But that doesn’t mean this vision is going anywhere. Trump very much personifies the deinstitutionalist mindset and he will bring it to the executive branch if he comes back into power. [Editor’s note: Liz Cheney once said that if Jordan were to be speaker, “there would no longer be any possible way to argue that a group of elected Republicans could be counted on to defend the Constitution.” Speaker Mike Johnson’s victory came with a unanimous Republican vote.]

JS: Jordan has said that there’s no place for threatening the Republicans who stood against his bid for speaker. In the same breath, he has said constituents have a right to call their representatives. He has said that was their right. This sounds very Trumpian to me. Did the anti-Jordan Republicans get a taste of their own medicine?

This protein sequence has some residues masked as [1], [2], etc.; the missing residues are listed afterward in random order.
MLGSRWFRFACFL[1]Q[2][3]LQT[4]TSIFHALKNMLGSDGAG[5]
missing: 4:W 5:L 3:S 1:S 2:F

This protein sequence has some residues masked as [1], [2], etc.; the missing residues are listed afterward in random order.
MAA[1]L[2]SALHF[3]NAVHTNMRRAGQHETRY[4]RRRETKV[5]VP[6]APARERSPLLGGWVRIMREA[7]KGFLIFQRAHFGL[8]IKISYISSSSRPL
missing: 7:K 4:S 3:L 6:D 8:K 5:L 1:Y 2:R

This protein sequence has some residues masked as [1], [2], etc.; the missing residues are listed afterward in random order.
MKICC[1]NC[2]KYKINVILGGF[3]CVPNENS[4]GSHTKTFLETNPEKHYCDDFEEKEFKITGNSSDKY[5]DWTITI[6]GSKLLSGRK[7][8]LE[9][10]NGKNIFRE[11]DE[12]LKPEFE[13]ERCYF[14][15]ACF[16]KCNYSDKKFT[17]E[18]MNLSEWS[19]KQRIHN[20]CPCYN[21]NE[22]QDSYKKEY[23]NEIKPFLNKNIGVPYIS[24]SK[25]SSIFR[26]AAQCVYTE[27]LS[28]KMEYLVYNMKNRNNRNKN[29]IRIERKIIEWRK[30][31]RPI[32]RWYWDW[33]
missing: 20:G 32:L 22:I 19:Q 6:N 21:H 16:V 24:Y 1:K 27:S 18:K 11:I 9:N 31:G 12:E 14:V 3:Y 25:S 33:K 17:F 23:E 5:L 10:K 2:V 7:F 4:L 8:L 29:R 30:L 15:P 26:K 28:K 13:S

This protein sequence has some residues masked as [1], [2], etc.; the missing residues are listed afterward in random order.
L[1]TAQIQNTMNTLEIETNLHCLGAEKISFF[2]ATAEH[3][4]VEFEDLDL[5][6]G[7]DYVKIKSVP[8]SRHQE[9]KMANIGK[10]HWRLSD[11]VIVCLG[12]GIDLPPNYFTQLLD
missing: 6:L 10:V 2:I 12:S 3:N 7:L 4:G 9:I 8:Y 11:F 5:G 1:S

DM: I think anti-Jordan Republicans got a taste of what the Maga movement has been dishing out for a while now. If you are an election administrator, teacher or public health official, you are much more at risk of facing intimidation and threats for doing your jobs. 

Jordan has used his weaponization committee to go after misinformation researchers. The attack on [former House Speaker Nancy Pelosi’s husband] Paul Pelosi should have shed light on how people can take some of the extreme rhetoric of the far right literally. 

The fact that some Republicans spoke out about this, and that Jordan denounced it, is a hopeful sign, but let’s see if this concern slows the flow of attacks on Jordan’s more routine targets, like “the deep state.”

John Stoehr is the editor of the Editorial Board. He writes the daily edition. Find him @johnastoehr.